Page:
In accordance with an embodiment of the present invention, the hardware-based multithreaded processor 220 also may include a core processor 232 for loading micro-code control for other resources of the hardware-based multithreaded processor 220. In this example, core processor 232 may have an XScale™-based architecture manufactured by Intel Corporation of Santa Clara, Calif. Core processor 232 may be coupled by a processor bus 234 to DRAM unit 224 and SRAM unit 226.
 In one embodiment, the core processor 232 performs general functions such as handling protocols, exceptions, and extra support for packet processing where processing engines 222-1-222-n may pass the packets off for more processing. The core processor 232 also executes an operating system (OS). Through the OS, core processor 232 may call functions to operate on processing engines 222-1-222-n. Core processor 232 may use any supported OS, such as, a real time OS. In an embodiment of the present invention, core processor 232 may be implemented as an XScale™ architecture, using, for example, operating systems such as the Windows® NT real-time operating system from Microsoft Corporation of Redmond, Wash.; VXWorks® operating system from Wind River International of Alameda, Calif.; IC/OS operating system, from Micrium, Inc. of Weston, Fla., etc.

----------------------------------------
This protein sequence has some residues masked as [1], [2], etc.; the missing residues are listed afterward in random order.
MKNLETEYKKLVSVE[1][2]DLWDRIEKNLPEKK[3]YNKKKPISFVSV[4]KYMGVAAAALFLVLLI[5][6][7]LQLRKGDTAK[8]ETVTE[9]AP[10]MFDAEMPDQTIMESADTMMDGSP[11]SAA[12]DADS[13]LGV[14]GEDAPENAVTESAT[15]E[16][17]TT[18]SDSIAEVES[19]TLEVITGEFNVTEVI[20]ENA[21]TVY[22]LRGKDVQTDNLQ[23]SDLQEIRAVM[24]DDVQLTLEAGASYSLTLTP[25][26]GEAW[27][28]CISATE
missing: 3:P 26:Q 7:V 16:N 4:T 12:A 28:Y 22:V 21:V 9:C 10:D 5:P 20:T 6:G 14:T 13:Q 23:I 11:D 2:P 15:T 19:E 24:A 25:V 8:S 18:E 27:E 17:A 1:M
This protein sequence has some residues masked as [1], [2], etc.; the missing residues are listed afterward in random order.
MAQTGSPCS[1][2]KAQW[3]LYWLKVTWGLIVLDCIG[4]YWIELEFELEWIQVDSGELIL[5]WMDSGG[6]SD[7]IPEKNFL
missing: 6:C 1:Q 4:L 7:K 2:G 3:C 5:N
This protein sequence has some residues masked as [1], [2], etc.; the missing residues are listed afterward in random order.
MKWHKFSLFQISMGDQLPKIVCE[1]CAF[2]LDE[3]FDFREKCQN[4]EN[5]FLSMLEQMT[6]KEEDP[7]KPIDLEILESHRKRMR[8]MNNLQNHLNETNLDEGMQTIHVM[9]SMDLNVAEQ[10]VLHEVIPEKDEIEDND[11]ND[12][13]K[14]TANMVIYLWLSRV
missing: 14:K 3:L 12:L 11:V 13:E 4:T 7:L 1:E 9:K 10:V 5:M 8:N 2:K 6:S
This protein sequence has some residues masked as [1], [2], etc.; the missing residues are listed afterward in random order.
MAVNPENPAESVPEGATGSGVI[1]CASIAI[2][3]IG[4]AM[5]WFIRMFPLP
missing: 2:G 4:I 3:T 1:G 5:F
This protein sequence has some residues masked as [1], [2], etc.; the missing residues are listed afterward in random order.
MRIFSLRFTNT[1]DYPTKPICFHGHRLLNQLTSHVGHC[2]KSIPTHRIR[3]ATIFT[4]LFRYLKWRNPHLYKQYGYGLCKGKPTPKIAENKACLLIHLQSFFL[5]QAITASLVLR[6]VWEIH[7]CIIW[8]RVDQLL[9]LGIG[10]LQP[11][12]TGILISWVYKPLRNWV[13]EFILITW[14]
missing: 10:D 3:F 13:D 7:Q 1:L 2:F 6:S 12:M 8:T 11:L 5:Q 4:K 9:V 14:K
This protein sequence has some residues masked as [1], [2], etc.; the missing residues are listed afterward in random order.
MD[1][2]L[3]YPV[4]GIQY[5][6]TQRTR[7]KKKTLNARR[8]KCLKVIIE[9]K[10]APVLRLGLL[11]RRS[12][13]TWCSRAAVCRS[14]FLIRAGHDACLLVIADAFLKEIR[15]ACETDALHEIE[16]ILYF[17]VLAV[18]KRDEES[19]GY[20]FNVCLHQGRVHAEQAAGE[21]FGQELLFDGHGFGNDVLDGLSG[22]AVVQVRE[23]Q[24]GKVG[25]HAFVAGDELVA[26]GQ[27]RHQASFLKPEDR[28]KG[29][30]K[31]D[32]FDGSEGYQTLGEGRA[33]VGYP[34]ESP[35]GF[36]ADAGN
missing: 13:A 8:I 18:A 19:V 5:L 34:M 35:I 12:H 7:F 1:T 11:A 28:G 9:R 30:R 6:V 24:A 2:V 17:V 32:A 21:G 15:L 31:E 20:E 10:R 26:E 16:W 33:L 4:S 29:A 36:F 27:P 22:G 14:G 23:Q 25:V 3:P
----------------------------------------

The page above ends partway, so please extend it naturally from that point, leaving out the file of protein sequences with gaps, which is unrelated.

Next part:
Advantages of hardware multithreading may be explained in relation to SRAM or SDRAM/DRAM accesses. As an example, an SRAM access requested by a context (that is, a thread, from one of processing engines 222-1-222-n) may cause SRAM controller 226 to initiate an access to SRAM unit 244. SRAM controller 226 may access SRAM memory unit 226, fetch the data from SRAM unit 226, and return data to the requesting programming engine 222-1-222-n.
 During an SRAM access, if one of the processing engines 222-1-222-n had only a single thread that could operate, that one processing engine would be dormant until data was returned from the SRAM unit 244.